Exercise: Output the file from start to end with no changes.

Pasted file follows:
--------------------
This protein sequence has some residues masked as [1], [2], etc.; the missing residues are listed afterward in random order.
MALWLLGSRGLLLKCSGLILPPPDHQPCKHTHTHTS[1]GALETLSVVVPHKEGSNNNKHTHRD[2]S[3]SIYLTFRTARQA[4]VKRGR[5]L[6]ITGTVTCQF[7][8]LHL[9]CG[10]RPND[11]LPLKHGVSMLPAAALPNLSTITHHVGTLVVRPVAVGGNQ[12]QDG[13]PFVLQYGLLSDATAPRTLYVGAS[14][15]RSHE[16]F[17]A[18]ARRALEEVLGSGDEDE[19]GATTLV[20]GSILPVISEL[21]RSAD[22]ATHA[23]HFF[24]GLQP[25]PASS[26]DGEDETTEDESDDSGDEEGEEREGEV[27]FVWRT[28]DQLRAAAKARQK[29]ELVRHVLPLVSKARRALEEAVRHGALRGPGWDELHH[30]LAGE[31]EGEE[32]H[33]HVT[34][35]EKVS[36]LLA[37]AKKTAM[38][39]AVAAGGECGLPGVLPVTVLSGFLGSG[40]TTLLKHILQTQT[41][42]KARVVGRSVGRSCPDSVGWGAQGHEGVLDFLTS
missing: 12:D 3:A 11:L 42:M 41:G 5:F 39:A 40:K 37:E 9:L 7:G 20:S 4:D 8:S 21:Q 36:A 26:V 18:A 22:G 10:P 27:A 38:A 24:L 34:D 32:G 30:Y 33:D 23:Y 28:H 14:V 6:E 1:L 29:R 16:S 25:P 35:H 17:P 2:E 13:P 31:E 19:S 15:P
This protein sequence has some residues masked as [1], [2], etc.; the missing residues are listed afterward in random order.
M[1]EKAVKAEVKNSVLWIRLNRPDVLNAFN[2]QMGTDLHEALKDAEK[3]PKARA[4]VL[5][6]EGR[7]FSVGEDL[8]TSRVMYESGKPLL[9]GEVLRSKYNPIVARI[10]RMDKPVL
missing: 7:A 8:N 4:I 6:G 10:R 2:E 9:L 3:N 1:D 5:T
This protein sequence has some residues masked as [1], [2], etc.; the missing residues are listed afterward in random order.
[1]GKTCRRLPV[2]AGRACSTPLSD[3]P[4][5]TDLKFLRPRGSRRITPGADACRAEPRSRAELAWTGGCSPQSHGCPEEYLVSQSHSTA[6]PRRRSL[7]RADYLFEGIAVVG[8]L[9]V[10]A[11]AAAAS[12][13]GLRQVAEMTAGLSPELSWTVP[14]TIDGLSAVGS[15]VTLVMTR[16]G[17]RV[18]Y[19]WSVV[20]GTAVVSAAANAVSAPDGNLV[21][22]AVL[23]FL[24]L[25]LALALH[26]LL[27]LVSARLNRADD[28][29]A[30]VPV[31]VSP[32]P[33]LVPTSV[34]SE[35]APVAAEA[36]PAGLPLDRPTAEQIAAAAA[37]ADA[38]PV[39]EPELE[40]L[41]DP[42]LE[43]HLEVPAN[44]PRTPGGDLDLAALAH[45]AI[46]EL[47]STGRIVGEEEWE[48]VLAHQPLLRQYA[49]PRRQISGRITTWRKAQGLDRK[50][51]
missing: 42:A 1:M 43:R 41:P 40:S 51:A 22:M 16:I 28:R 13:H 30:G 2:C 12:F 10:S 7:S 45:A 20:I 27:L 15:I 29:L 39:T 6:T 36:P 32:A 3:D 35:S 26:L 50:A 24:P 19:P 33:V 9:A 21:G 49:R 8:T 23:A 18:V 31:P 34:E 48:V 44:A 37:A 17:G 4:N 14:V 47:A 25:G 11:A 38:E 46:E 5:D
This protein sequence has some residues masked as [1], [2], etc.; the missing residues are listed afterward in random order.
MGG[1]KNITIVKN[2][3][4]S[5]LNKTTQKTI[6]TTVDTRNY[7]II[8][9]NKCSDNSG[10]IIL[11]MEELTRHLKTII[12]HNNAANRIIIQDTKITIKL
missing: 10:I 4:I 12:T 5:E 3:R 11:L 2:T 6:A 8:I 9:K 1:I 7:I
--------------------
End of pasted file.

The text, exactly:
This protein sequence has some residues masked as [1], [2], etc.; the missing residues are listed afterward in random order.
MALWLLGSRGLLLKCSGLILPPPDHQPCKHTHTHTS[1]GALETLSVVVPHKEGSNNNKHTHRD[2]S[3]SIYLTFRTARQA[4]VKRGR[5]L[6]ITGTVTCQF[7][8]LHL[9]CG[10]RPND[11]LPLKHGVSMLPAAALPNLSTITHHVGTLVVRPVAVGGNQ[12]QDG[13]PFVLQYGLLSDATAPRTLYVGAS[14][15]RSHE[16]F[17]A[18]ARRALEEVLGSGDEDE[19]GATTLV[20]GSILPVISEL[21]RSAD[22]ATHA[23]HFF[24]GLQP[25]PASS[26]DGEDETTEDESDDSGDEEGEEREGEV[27]FVWRT[28]DQLRAAAKARQK[29]ELVRHVLPLVSKARRALEEAVRHGALRGPGWDELHH[30]LAGE[31]EGEE[32]H[33]HVT[34][35]EKVS[36]LLA[37]AKKTAM[38][39]AVAAGGECGLPGVLPVTVLSGFLGSG[40]TTLLKHILQTQT[41][42]KARVVGRSVGRSCPDSVGWGAQGHEGVLDFLTS
missing: 12:D 3:A 11:L 42:M 41:G 5:F 39:A 40:K 37:E 9:L 7:G 20:S 4:D 8:S 21:Q 36:A 26:V 18:A 22:G 10:P 27:A 38:A 24:L 34:D 32:G 30:Y 33:D 23:Y 28:H 14:V 6:E 1:L 29:R 16:S 25:P 35:H 17:P 2:E 13:P 31:E 19:S 15:P
This protein sequence has some residues masked as [1], [2], etc.; the missing residues are listed afterward in random order.
M[1]EKAVKAEVKNSVLWIRLNRPDVLNAFN[2]QMGTDLHEALKDAEK[3]PKARA[4]VL[5][6]EGR[7]FSVGEDL[8]TSRVMYESGKPLL[9]GEVLRSKYNPIVARI[10]RMDKPVL
missing: 7:A 8:N 4:I 6:G 10:R 2:E 9:L 3:N 1:D 5:T
This protein sequence has some residues masked as [1], [2], etc.; the missing residues are listed afterward in random order.
[1]GKTCRRLPV[2]AGRACSTPLSD[3]P[4][5]TDLKFLRPRGSRRITPGADACRAEPRSRAELAWTGGCSPQSHGCPEEYLVSQSHSTA[6]PRRRSL[7]RADYLFEGIAVVG[8]L[9]V[10]A[11]AAAAS[12][13]GLRQVAEMTAGLSPELSWTVP[14]TIDGLSAVGS[15]VTLVMTR[16]G[17]RV[18]Y[19]WSVV[20]GTAVVSAAANAVSAPDGNLV[21][22]AVL[23]FL[24]L[25]LALALH[26]LL[27]LVSARLNRADD[28][29]A[30]VPV[31]VSP[32]P[33]LVPTSV[34]SE[35]APVAAEA[36]PAGLPLDRPTAEQIAAAAA[37]ADA[38]PV[39]EPELE[40]L[41]DP[42]LE[43]HLEVPAN[44]PRTPGGDLDLAALAH[45]AI[46]EL[47]STGRIVGEEEWE[48]VLAHQPLLRQYA[49]PRRQISGRITTWRKAQGLDRK[50][51]
missing: 42:A 1:M 43:R 41:P 40:S 51:A 22:M 16:I 28:R 13:H 30:G 2:C 12:F 10:S 7:S 45:A 20:I 27:L 15:I 29:L 39:T 6:T 36:P 32:A 3:D 35:S 26:L 50:A 24:P 19:P 33:V 9:A 21:G 49:R 8:T 23:A 18:V 31:P 34:E 48:V 44:A 37:A 17:G 4:N 14:V 47:A 25:G 11:A 38:E 46:E 5:D
This protein sequence has some residues masked as [1], [2], etc.; the missing residues are listed afterward in random order.
MGG[1]KNITIVKN[2][3][4]S[5]LNKTTQKTI[6]TTVDTRNY[7]II[8][9]NKCSDNSG[10]IIL[11]MEELTRHLKTII[12]HNNAANRIIIQDTKITIKL
missing: 10:I 4:I 12:T 5:E 3:R 11:L 2:T 6:A 8:I 9:K 1:I 7:I